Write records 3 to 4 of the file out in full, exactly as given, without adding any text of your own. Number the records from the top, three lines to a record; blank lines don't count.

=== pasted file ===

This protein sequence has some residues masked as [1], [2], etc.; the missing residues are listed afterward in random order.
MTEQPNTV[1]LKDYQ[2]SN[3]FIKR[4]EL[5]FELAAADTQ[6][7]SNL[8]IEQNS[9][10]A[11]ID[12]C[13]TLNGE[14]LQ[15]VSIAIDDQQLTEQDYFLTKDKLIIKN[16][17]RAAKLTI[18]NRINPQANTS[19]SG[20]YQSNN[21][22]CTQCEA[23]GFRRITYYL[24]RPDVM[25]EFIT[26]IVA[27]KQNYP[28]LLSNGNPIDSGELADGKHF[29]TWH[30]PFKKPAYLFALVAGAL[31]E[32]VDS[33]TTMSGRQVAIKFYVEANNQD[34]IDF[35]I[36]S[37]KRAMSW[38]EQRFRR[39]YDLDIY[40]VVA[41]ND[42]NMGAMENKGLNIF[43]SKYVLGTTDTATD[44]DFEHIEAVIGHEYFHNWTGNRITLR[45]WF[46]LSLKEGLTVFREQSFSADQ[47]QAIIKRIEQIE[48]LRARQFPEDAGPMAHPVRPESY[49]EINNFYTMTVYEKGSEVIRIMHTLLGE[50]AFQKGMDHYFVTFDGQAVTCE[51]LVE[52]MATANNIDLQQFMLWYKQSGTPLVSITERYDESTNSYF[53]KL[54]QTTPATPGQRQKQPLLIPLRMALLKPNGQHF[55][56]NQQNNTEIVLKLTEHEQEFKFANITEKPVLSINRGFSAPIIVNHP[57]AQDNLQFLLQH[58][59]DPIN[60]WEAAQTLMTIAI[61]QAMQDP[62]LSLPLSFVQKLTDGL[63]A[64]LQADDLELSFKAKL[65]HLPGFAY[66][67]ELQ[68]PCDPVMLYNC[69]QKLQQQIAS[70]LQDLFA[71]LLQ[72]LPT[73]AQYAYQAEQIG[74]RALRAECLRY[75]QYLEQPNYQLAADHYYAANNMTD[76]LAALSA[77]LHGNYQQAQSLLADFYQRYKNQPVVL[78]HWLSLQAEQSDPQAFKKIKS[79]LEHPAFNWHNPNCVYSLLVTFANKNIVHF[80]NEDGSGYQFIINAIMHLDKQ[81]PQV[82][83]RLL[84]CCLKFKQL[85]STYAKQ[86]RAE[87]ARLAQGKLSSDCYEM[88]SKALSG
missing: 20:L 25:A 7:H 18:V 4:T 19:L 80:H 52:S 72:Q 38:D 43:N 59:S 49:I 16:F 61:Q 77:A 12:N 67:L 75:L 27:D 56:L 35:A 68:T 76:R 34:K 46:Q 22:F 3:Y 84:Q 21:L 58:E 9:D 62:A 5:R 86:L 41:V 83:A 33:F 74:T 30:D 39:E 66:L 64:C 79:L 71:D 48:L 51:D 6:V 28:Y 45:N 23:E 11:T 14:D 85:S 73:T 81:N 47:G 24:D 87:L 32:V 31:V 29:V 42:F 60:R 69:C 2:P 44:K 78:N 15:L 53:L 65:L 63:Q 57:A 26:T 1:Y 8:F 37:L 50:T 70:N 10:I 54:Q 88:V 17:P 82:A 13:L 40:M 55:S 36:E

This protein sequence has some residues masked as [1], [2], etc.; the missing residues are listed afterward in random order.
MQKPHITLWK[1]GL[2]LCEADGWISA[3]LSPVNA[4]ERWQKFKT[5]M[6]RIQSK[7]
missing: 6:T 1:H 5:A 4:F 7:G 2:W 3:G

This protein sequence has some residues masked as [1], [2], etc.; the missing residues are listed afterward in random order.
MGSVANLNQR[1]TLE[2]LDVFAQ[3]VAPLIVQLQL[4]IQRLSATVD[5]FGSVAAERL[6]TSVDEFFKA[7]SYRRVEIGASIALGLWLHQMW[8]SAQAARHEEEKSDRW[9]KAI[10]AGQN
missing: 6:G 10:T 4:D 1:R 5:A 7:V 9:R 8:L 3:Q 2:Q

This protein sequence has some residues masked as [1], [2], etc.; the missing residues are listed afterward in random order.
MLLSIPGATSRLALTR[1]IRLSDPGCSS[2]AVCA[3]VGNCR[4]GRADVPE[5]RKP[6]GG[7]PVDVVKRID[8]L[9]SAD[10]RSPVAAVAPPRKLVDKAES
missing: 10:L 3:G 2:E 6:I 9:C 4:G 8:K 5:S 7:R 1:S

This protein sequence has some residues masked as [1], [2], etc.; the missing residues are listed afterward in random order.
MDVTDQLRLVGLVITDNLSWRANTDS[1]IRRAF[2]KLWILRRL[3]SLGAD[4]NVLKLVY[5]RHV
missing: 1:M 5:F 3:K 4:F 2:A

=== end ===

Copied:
This protein sequence has some residues masked as [1], [2], etc.; the missing residues are listed afterward in random order.
MGSVANLNQR[1]TLE[2]LDVFAQ[3]VAPLIVQLQL[4]IQRLSATVD[5]FGSVAAERL[6]TSVDEFFKA[7]SYRRVEIGASIALGLWLHQMW[8]SAQAARHEEEKSDRW[9]KAI[10]AGQN
missing: 6:G 10:T 4:D 1:R 5:A 7:V 9:R 8:L 3:Q 2:Q

This protein sequence has some residues masked as [1], [2], etc.; the missing residues are listed afterward in random order.
MLLSIPGATSRLALTR[1]IRLSDPGCSS[2]AVCA[3]VGNCR[4]GRADVPE[5]RKP[6]GG[7]PVDVVKRID[8]L[9]SAD[10]RSPVAAVAPPRKLVDKAES
missing: 10:L 3:G 2:E 6:I 9:C 4:G 8:K 5:S 7:R 1:S